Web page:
Love, Let Go and Love Again, the debut album from Norwegian newcomer DØSSI, uses textural production to flesh out well-written, tender pop songs, often otherwise simply arranged on guitar or piano. She compares her songs to birds, and you can hear the flap of their wings and scratch of claws in many of the album’s pastoral samples.
Eschewing the dominant synths of the day, DØSSI favours pop culture references as shortcuts to contemporary relevance (‘Tough Love’ namechecks Taylor Swift and cribs from Billie Eilish’s ‘Ocean Eyes’; ‘Jasmine, Darling’ paraphrases Kate Winslet in Titanic). Coupled with acoustic guitars, glitchy backing vocals and amniotic beats, the effect is reminiscent of The 1975’s latest effort, in its emptying out of their self-effacing wit in favour of earnest emotional interrogation.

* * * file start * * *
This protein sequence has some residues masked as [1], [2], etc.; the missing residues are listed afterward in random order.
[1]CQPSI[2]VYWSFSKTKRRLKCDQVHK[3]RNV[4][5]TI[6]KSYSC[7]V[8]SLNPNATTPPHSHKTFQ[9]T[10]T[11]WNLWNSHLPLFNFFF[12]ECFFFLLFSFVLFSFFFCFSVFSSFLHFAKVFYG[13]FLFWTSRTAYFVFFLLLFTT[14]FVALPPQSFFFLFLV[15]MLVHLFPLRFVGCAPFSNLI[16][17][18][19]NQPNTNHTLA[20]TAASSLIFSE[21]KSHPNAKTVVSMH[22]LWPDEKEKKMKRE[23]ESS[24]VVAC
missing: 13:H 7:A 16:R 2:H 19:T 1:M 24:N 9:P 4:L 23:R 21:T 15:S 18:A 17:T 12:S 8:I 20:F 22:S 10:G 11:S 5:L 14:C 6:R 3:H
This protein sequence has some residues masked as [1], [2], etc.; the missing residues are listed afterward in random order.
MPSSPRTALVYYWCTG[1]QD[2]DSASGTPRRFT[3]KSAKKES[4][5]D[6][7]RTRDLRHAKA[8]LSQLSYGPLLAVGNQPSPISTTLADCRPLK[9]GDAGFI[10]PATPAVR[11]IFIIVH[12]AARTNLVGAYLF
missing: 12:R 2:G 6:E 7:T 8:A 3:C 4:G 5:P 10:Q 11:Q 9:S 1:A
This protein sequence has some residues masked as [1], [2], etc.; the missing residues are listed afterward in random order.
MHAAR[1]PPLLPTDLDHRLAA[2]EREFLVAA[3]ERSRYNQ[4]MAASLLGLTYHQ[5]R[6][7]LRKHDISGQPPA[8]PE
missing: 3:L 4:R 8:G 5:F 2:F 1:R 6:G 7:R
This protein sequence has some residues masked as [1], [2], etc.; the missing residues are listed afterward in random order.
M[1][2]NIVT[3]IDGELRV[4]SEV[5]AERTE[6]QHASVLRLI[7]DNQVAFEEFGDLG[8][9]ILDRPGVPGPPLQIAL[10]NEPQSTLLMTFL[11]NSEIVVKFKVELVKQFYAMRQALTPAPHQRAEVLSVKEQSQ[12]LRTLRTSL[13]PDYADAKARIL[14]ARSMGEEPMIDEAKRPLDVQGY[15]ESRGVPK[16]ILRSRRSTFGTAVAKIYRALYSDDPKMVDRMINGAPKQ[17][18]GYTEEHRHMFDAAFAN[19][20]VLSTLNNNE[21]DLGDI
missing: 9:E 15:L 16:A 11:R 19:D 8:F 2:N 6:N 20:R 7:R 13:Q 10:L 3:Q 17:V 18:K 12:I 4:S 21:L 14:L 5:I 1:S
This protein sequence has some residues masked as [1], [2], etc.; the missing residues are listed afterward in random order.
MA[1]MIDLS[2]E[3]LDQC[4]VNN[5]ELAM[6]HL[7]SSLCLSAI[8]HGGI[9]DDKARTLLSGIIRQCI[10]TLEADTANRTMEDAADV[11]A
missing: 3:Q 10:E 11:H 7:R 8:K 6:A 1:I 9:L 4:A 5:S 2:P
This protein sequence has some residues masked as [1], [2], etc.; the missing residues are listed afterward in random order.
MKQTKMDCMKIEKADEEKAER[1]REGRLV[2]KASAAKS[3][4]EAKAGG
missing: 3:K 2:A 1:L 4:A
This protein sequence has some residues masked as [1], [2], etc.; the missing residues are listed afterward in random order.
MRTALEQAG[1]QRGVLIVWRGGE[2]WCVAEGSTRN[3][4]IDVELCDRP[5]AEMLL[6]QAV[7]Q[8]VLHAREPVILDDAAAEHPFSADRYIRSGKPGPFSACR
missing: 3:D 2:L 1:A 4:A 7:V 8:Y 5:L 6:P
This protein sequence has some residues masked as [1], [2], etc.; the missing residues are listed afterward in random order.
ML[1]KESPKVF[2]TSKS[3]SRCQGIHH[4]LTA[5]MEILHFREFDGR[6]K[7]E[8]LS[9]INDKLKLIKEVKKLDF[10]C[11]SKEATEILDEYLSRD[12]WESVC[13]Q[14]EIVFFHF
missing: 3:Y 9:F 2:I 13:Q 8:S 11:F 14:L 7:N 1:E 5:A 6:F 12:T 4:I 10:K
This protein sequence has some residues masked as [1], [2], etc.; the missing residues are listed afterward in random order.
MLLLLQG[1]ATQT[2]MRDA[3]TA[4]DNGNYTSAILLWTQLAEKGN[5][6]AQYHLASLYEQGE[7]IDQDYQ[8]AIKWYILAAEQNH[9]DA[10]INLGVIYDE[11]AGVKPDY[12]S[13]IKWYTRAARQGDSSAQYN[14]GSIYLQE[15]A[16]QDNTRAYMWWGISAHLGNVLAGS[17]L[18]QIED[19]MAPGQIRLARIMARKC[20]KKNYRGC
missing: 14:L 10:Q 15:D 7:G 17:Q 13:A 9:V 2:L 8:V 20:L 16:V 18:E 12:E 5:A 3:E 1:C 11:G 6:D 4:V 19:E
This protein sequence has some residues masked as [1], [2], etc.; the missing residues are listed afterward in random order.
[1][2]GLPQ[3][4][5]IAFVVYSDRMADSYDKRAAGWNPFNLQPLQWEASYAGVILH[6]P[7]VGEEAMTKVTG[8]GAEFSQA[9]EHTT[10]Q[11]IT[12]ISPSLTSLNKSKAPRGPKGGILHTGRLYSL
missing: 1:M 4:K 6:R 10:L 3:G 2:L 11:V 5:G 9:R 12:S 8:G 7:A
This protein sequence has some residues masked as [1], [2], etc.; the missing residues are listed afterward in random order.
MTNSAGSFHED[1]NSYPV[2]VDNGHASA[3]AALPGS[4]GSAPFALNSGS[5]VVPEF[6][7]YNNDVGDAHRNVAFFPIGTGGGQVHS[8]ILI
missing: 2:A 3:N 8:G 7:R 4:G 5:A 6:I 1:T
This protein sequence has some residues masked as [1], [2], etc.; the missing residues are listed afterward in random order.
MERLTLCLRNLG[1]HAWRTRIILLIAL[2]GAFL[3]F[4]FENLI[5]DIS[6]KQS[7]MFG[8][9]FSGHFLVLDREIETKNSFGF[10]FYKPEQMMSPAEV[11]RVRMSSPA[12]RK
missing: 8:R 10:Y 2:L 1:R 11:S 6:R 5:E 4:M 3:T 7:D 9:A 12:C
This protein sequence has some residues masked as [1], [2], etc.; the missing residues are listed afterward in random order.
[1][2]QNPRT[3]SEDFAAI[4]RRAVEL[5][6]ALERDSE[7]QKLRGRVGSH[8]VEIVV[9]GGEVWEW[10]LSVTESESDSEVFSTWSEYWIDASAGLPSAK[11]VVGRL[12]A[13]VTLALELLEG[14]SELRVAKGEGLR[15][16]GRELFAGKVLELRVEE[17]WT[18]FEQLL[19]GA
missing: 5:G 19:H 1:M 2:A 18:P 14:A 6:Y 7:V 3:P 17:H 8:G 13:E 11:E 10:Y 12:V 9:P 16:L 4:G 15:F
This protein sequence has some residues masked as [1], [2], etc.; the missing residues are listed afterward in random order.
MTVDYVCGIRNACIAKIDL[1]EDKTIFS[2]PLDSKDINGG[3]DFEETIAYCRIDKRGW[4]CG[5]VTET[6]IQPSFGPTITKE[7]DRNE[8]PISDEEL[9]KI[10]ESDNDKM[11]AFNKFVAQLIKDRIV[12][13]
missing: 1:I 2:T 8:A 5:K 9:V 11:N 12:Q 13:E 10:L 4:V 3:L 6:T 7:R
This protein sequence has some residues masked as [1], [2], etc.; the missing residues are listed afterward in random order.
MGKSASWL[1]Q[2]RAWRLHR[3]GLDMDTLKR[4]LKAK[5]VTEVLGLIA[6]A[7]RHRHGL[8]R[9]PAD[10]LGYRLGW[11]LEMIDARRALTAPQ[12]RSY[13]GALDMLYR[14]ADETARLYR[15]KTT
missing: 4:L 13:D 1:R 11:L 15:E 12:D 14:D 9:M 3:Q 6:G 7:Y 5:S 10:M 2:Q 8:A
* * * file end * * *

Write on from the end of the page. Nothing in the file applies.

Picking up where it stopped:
Ostensibly two EP halves written as a whole album, the first examines love, while the second covers moving on. In reality, the thematic distinction is unclear, seemingly more a marketing strategy than a creative decision. The project’s Necessary Singles stick out for the same reason: ‘Art of Letting Go’, recorded with Sigrid producer Odd Martin, feels heavy-handed when stacked next to standouts ‘How It Ended’ and ‘Standstill’. Their brief, meandering nature is gleefully free from a mandated chorus. The dePresno feature on ‘Wildflower’ is a rare case when business choices pay off.
Ultimately a little lengthy, Love, Let Go and Love Again could benefit from ditching the pretence of an album and standing as two separate projects, but its unique textures and proficient performance ensure DØSSI’s birdsong mostly takes flight.